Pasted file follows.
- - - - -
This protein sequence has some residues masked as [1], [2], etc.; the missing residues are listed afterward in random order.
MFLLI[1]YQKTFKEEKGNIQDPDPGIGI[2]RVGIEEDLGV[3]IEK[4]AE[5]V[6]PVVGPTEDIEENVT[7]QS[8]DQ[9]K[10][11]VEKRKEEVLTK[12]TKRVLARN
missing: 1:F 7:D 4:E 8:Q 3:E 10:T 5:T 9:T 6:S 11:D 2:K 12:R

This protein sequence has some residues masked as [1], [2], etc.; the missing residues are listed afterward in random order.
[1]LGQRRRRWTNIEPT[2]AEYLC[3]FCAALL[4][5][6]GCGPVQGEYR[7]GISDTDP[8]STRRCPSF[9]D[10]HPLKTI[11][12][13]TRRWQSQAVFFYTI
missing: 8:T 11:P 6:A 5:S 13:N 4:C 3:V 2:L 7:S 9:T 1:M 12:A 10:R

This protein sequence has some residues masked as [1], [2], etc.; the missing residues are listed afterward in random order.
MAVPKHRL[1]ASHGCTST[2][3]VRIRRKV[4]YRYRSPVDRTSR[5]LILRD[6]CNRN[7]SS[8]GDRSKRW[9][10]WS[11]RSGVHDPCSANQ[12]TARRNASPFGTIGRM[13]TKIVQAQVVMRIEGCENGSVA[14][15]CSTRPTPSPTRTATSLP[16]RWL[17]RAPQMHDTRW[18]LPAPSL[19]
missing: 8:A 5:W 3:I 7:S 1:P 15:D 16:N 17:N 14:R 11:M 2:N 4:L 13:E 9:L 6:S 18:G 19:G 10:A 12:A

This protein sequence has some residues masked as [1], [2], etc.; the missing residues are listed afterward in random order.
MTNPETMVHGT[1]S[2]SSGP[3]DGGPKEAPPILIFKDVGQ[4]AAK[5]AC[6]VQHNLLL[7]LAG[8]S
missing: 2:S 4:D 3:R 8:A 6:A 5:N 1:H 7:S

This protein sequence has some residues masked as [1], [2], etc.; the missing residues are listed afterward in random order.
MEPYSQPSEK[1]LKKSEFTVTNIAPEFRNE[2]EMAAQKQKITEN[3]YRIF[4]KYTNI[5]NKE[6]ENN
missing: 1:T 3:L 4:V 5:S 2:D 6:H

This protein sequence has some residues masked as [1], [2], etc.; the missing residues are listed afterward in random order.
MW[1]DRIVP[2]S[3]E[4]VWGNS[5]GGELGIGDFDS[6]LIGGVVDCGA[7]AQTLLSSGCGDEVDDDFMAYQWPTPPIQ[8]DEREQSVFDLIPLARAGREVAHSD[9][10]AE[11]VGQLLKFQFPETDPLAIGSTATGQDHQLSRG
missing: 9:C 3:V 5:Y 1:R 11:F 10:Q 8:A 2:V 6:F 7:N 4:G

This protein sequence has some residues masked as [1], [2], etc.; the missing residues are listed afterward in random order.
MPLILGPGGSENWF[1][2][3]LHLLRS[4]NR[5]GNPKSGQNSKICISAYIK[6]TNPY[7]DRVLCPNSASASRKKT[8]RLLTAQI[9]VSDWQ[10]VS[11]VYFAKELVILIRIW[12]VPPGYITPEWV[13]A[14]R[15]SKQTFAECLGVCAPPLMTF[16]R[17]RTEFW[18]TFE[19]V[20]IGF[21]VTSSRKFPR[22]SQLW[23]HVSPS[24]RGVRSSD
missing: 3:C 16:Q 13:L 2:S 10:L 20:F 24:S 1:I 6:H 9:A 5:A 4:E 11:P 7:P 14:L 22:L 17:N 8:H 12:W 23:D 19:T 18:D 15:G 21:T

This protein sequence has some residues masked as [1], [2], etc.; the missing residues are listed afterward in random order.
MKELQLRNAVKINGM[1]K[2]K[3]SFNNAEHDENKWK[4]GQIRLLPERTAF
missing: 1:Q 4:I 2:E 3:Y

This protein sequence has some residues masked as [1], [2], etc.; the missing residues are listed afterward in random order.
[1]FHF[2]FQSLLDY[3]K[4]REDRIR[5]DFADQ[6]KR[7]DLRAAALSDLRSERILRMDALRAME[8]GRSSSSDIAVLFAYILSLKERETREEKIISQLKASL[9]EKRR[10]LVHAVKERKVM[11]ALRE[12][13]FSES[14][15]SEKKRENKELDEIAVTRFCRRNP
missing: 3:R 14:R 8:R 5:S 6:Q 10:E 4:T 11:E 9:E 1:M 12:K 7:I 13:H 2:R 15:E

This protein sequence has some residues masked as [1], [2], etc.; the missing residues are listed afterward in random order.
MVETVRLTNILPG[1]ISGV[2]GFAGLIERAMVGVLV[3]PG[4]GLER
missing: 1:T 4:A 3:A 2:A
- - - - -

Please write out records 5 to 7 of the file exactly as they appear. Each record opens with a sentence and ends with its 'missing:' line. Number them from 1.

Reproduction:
This protein sequence has some residues masked as [1], [2], etc.; the missing residues are listed afterward in random order.
MEPYSQPSEK[1]LKKSEFTVTNIAPEFRNE[2]EMAAQKQKITEN[3]YRIF[4]KYTNI[5]NKE[6]ENN
missing: 1:T 3:L 4:V 5:S 2:D 6:H

This protein sequence has some residues masked as [1], [2], etc.; the missing residues are listed afterward in random order.
MW[1]DRIVP[2]S[3]E[4]VWGNS[5]GGELGIGDFDS[6]LIGGVVDCGA[7]AQTLLSSGCGDEVDDDFMAYQWPTPPIQ[8]DEREQSVFDLIPLARAGREVAHSD[9][10]AE[11]VGQLLKFQFPETDPLAIGSTATGQDHQLSRG
missing: 9:C 3:V 5:Y 1:R 11:F 10:Q 8:A 2:V 6:F 7:N 4:G

This protein sequence has some residues masked as [1], [2], etc.; the missing residues are listed afterward in random order.
MPLILGPGGSENWF[1][2][3]LHLLRS[4]NR[5]GNPKSGQNSKICISAYIK[6]TNPY[7]DRVLCPNSASASRKKT[8]RLLTAQI[9]VSDWQ[10]VS[11]VYFAKELVILIRIW[12]VPPGYITPEWV[13]A[14]R[15]SKQTFAECLGVCAPPLMTF[16]R[17]RTEFW[18]TFE[19]V[20]IGF[21]VTSSRKFPR[22]SQLW[23]HVSPS[24]RGVRSSD
missing: 3:C 16:Q 13:L 2:S 10:L 20:F 24:S 1:I 6:H 9:A 5:A 4:E 11:P 7:P 14:L 22:L 17:N 8:H 12:W 23:D 19:T 18:D 15:G 21:T